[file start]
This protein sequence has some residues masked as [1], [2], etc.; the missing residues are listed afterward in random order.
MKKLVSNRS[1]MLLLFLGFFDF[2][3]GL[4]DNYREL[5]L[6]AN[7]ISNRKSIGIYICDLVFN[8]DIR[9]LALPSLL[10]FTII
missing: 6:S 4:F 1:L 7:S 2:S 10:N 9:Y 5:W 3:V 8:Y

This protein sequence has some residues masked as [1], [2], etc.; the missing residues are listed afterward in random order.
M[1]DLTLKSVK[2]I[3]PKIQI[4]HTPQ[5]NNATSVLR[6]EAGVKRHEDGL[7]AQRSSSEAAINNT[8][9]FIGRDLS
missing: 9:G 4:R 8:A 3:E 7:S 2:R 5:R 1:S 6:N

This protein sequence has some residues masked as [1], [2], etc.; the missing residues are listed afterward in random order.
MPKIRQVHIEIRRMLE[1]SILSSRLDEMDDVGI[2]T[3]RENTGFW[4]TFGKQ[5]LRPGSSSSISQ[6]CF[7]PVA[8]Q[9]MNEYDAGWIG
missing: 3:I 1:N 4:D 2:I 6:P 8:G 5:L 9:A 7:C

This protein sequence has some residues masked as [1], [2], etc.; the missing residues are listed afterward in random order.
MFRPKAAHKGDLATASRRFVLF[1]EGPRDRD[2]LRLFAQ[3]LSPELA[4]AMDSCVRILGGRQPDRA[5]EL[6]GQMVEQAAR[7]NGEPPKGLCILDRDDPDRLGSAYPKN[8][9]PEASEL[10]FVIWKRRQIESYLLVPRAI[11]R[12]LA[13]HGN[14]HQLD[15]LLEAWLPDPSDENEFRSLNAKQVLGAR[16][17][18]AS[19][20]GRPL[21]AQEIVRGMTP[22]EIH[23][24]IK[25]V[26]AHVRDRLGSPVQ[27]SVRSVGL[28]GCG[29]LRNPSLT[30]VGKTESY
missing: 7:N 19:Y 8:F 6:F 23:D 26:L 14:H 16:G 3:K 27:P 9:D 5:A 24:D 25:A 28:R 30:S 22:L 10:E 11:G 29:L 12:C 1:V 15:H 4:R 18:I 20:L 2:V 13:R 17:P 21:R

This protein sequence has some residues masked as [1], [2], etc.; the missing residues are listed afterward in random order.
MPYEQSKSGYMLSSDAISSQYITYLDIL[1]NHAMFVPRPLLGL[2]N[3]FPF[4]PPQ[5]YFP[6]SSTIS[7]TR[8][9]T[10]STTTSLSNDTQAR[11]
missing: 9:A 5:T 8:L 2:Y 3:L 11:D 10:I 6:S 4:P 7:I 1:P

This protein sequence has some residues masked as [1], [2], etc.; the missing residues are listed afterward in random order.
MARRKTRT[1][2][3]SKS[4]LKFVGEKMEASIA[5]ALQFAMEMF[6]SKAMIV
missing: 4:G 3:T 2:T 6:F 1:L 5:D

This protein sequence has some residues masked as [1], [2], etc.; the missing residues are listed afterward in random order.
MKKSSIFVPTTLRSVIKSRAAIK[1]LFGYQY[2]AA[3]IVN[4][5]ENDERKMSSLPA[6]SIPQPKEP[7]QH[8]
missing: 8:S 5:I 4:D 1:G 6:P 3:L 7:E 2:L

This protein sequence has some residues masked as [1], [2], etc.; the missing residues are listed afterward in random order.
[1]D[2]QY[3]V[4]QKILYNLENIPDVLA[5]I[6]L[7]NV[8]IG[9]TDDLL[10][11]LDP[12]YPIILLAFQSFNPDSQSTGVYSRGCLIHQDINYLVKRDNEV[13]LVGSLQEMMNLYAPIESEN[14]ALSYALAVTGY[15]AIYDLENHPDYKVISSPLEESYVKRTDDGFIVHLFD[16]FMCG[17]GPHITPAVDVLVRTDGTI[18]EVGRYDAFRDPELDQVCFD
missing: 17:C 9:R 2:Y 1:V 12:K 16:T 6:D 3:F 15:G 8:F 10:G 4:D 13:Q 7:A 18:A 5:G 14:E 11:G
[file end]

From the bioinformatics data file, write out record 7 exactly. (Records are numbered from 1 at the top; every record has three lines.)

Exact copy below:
This protein sequence has some residues masked as [1], [2], etc.; the missing residues are listed afterward in random order.
MKKSSIFVPTTLRSVIKSRAAIK[1]LFGYQY[2]AA[3]IVN[4][5]ENDERKMSSLPA[6]SIPQPKEP[7]QH[8]
missing: 8:S 5:I 4:D 1:G 6:P 3:L 7:E 2:L